After the deluge
Electoral commentary hasn’t yet absorbed the magnitude of the disaster suffered by the anti-Labor parties in Queensland tonight. It’s true that Labor’s massive majority has been reduced a little relative to the outcome in 2001, but this was distorted by the presence of One Nation, which has now been almost completely eliminated. This was a ‘normal’ election, with no last-minute scare campaign or other disturbing factor, and the coalition has been crushed.
Let’s look first at the National Party. They are supposed to be the alternative government, but they got only about 17 per cent of the first preference vote and have been reduced to the status of a rural rump, as in NSW and Victoria, the only other states where they remain a significant force. The seats they have regained have been in areas that should have been safe and were lost because of the One Nation upsurge. . Outside their heartland, they actually lost more ground this time around, losing the seat of Keppel. In the Gold Coast, where they were once the dominant party, they have disappeared for good. In provincial cities like Cairns, Toowoomba and Townsville they have gone nowhere. Even in the heartland, their gains were partly dependent on the “agin the government” vote in sugar electorates – this will work against them when the Federal election comes around, unless the fabled FTA with the US includes access to sugar markets (and, since GWB has an election of his own coming on, that’s not very likely).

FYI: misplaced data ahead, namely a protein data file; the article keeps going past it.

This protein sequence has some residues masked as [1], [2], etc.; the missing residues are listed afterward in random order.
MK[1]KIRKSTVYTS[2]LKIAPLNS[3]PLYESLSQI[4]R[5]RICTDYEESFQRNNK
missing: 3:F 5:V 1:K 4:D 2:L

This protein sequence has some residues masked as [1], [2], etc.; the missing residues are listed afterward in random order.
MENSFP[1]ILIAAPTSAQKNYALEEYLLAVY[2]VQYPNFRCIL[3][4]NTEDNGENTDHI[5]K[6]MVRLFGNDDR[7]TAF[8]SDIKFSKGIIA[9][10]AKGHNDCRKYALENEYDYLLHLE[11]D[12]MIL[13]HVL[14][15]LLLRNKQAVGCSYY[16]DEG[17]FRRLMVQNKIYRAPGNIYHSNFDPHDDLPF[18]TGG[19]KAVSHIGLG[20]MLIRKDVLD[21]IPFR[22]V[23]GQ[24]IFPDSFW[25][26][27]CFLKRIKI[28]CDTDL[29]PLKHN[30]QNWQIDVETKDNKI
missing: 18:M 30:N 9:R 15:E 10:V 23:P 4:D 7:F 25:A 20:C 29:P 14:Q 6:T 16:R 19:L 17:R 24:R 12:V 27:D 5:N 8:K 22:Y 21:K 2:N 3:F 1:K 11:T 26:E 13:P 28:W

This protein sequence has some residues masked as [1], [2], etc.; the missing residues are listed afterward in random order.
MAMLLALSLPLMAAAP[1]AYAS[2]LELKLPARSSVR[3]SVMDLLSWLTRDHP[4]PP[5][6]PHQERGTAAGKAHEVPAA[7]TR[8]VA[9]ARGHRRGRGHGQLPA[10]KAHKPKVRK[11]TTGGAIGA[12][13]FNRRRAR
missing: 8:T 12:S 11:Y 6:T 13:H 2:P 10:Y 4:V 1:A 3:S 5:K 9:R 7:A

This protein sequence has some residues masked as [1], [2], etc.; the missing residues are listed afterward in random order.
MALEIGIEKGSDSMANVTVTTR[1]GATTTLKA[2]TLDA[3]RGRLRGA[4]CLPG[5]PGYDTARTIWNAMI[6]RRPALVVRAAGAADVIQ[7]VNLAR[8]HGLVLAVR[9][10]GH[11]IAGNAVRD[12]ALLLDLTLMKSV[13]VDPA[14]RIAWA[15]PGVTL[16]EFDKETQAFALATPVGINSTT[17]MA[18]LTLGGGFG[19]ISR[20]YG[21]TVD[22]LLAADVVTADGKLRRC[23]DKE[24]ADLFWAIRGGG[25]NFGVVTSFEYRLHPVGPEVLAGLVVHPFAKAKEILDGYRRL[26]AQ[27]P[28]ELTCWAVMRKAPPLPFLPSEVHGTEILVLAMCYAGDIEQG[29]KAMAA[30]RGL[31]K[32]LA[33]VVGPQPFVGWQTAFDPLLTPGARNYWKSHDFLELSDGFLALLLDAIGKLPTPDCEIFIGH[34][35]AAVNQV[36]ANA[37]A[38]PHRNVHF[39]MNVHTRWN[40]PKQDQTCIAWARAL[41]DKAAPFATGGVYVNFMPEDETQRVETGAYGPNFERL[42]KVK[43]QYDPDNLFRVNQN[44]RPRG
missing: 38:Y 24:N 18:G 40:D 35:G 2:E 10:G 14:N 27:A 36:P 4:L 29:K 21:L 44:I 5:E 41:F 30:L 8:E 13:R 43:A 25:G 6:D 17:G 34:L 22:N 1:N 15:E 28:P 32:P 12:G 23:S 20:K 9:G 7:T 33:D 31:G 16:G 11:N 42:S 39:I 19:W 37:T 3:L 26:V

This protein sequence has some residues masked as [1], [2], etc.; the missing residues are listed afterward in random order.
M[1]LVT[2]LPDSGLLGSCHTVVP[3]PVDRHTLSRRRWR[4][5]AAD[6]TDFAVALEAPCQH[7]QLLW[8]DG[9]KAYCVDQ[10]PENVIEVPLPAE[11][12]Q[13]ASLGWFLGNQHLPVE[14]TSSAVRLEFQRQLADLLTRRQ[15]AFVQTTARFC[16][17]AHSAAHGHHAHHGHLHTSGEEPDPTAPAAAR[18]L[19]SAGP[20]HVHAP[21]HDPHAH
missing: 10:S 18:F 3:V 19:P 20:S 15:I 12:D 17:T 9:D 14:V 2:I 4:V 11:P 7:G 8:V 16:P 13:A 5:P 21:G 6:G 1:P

Then there’s the Liberals. They hold about half the Federal electorates in Queensland, but they remain completely marginal in State politics. It’s quite possible that they will hold only one Brisbane electorate in the new Parliament, as they did in the old one. As a resident of Indooroopilly, I only have to walk down the street to be stunned by the idea that this is a marginal Labor seat. admittedly the University of Queensland is a disturbing factor (it brought me here, after all) but the general ambience is that of Toorak or Double Bay. The same is true in spades of Clayfield, which Labor looks certain to retain. At least at the state level, urban electors want schools and hospitals and think Labor is more likely to deliver them than the Liberals.
Perhaps the best feature of the election from my viewpoint is that Labor’s massive win followed the introduction of a new tax (the ambulance levy) and there was no commitment not to raise existing taxes or introduce new ones. There were some justified tax cuts (for example, in stamp duty on house purchases) but the government is now in a position to meet its expenditure commitments without resorting to deficit finance.
State and Federal politics are very different, but the core vote from which the Coalition is working is about 35 per cent. Given a competent campaign, Federal Labor should pick up enough Queensland seats to make the next election a very close call.